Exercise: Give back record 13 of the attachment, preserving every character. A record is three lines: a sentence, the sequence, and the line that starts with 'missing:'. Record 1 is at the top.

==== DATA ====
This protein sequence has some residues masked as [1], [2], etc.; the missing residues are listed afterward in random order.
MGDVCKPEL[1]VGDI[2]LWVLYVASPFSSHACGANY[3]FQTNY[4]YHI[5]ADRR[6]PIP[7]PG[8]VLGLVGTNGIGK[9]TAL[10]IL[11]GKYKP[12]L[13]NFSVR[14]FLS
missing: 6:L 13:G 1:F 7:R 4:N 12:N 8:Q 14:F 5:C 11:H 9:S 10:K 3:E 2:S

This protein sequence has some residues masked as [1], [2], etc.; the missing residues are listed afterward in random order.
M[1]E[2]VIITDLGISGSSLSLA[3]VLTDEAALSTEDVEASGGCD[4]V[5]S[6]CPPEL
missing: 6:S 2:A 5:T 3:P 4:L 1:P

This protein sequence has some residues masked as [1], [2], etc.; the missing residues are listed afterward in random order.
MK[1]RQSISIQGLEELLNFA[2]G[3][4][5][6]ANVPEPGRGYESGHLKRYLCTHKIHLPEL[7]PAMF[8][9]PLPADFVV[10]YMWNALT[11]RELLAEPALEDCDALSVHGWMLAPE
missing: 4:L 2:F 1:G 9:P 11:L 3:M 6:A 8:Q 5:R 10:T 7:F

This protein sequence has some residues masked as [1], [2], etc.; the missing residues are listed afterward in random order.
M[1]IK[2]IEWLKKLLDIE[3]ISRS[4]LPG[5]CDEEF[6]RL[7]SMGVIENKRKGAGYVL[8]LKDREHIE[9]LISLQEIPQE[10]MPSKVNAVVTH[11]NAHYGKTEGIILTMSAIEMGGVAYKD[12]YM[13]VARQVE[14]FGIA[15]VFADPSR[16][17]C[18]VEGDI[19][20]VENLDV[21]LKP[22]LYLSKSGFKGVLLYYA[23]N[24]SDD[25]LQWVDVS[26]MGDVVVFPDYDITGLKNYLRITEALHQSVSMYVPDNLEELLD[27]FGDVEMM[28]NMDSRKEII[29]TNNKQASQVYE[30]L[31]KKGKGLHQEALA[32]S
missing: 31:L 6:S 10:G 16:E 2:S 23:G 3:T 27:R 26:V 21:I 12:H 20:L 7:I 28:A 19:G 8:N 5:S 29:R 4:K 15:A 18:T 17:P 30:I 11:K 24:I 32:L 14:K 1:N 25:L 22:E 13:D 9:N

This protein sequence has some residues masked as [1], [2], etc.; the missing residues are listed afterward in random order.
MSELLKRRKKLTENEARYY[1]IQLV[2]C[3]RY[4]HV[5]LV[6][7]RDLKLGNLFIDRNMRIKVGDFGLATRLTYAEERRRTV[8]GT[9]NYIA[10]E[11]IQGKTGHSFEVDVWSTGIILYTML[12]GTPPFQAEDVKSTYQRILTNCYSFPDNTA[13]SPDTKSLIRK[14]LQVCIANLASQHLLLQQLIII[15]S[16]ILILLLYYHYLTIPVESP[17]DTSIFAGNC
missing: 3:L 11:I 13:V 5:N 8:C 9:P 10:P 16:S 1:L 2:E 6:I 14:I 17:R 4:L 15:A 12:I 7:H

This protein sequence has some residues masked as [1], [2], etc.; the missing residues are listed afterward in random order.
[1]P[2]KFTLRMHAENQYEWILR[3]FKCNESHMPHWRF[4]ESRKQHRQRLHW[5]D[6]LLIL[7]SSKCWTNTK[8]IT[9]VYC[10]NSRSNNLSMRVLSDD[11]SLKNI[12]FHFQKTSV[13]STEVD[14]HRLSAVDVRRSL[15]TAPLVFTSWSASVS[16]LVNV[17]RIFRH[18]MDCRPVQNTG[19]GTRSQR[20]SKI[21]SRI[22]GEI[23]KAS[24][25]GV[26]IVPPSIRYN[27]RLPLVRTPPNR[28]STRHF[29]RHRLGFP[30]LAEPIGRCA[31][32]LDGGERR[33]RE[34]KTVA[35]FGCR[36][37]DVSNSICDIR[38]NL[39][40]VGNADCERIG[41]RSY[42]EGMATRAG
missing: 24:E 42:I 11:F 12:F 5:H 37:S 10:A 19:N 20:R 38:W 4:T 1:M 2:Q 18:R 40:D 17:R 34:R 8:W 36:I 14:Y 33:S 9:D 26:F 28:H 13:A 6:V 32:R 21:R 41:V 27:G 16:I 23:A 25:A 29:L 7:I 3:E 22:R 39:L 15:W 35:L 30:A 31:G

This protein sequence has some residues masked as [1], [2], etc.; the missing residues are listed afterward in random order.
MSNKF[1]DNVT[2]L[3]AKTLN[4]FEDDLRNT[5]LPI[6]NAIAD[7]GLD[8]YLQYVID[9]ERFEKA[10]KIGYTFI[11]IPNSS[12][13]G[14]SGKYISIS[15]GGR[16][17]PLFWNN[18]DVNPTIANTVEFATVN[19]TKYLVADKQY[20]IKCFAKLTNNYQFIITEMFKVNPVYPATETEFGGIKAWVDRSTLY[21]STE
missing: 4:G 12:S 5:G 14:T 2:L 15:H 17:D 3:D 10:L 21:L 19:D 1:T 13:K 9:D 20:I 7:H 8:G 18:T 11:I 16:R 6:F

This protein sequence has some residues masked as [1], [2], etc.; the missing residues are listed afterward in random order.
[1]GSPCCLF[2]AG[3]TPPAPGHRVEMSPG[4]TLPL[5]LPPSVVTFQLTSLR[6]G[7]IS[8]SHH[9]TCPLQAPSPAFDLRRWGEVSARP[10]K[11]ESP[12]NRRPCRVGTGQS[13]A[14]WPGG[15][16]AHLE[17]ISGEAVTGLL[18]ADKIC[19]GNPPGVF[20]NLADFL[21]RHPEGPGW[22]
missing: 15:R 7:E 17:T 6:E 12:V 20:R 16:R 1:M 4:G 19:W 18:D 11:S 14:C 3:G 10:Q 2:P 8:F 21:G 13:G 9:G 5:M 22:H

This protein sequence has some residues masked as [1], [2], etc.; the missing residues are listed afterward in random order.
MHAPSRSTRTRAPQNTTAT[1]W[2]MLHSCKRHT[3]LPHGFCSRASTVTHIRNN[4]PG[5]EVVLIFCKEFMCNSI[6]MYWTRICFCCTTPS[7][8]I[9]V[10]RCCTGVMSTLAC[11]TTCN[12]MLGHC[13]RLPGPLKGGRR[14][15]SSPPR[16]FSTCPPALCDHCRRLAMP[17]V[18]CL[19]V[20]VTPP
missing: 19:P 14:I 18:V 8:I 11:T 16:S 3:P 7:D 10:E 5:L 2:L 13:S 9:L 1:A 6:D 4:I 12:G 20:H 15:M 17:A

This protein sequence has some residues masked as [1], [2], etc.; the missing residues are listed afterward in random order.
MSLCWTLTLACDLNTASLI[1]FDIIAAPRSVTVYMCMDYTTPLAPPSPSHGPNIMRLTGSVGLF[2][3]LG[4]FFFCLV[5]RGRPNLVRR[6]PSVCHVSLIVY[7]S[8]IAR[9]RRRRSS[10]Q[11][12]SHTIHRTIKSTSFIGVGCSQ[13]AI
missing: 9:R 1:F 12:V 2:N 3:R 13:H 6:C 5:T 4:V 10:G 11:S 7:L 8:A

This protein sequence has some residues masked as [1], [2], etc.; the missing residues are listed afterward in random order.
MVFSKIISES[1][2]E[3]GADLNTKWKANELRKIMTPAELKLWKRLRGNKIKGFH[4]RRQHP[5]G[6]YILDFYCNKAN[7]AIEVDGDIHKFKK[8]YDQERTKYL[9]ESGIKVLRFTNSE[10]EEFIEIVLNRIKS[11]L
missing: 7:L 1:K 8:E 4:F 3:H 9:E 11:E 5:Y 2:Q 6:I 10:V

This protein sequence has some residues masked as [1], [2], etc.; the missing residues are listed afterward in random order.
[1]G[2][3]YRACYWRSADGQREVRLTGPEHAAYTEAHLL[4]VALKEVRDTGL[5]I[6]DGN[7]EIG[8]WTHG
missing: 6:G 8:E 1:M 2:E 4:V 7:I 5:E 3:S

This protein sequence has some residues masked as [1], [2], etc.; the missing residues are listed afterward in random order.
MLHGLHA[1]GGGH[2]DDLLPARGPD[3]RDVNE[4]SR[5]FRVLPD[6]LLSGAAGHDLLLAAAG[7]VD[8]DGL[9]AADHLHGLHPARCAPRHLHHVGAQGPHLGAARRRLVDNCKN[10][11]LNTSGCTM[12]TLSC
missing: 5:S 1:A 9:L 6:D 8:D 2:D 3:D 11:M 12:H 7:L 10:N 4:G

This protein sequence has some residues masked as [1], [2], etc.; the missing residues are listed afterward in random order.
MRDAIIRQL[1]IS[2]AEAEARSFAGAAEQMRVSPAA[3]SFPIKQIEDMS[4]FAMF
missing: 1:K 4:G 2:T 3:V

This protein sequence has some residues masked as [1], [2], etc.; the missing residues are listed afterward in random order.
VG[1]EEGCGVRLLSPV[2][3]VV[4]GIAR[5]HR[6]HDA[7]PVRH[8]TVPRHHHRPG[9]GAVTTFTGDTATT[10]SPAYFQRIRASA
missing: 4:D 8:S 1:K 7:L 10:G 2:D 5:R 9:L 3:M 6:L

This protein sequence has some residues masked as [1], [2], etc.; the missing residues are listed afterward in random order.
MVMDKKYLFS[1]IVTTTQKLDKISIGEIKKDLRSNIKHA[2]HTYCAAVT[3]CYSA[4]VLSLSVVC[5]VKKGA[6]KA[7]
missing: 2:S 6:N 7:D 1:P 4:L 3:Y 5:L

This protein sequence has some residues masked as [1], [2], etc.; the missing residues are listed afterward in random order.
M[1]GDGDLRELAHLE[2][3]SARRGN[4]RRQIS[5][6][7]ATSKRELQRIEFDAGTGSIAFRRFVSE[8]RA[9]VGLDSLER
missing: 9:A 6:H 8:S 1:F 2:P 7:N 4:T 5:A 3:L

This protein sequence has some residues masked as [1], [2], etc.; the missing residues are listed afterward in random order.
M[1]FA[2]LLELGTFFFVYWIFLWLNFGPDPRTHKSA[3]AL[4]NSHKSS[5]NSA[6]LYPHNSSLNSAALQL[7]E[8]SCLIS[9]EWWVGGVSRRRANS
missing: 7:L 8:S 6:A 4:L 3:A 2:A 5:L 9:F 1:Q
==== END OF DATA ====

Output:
This protein sequence has some residues masked as [1], [2], etc.; the missing residues are listed afterward in random order.
MLHGLHA[1]GGGH[2]DDLLPARGPD[3]RDVNE[4]SR[5]FRVLPD[6]LLSGAAGHDLLLAAAG[7]VD[8]DGL[9]AADHLHGLHPARCAPRHLHHVGAQGPHLGAARRRLVDNCKN[10][11]LNTSGCTM[12]TLSC
missing: 5:S 1:A 9:L 6:D 8:D 2:D 3:D 11:M 12:H 7:L 10:N 4:G